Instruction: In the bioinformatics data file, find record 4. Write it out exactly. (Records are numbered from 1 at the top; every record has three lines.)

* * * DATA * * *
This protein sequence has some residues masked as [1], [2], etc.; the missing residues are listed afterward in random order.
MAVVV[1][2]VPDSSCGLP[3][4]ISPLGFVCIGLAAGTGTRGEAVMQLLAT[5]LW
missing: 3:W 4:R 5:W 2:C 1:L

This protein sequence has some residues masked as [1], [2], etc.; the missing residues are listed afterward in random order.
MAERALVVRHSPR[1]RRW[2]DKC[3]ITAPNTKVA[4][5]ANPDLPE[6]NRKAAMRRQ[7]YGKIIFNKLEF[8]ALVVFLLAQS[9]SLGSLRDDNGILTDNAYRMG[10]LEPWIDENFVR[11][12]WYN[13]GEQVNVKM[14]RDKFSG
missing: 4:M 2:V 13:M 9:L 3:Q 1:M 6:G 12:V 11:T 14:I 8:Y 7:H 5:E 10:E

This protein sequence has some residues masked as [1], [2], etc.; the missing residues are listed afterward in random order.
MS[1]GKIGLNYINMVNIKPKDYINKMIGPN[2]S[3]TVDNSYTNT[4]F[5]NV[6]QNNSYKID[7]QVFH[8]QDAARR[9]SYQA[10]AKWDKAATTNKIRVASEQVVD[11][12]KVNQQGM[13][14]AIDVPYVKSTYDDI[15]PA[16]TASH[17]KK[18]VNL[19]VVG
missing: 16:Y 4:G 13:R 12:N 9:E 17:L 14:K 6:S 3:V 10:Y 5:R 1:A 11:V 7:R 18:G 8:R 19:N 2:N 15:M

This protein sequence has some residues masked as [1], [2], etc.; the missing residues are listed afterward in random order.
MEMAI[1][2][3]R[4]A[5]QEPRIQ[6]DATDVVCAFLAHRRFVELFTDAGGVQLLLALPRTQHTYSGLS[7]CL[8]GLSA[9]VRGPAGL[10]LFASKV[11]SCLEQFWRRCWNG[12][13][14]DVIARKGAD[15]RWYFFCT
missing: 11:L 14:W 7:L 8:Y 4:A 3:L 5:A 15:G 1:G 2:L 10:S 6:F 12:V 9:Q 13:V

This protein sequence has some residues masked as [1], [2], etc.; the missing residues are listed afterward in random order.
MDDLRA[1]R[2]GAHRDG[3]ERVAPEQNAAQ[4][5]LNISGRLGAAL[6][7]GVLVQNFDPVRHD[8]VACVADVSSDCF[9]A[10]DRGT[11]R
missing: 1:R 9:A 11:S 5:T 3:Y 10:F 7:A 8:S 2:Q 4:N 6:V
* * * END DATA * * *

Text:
This protein sequence has some residues masked as [1], [2], etc.; the missing residues are listed afterward in random order.
MEMAI[1][2][3]R[4]A[5]QEPRIQ[6]DATDVVCAFLAHRRFVELFTDAGGVQLLLALPRTQHTYSGLS[7]CL[8]GLSA[9]VRGPAGL[10]LFASKV[11]SCLEQFWRRCWNG[12][13][14]DVIARKGAD[15]RWYFFCT
missing: 11:L 14:W 7:L 8:Y 4:A 3:L 5:A 15:G 1:G 2:L 10:S 6:F 12:V 9:Q 13:V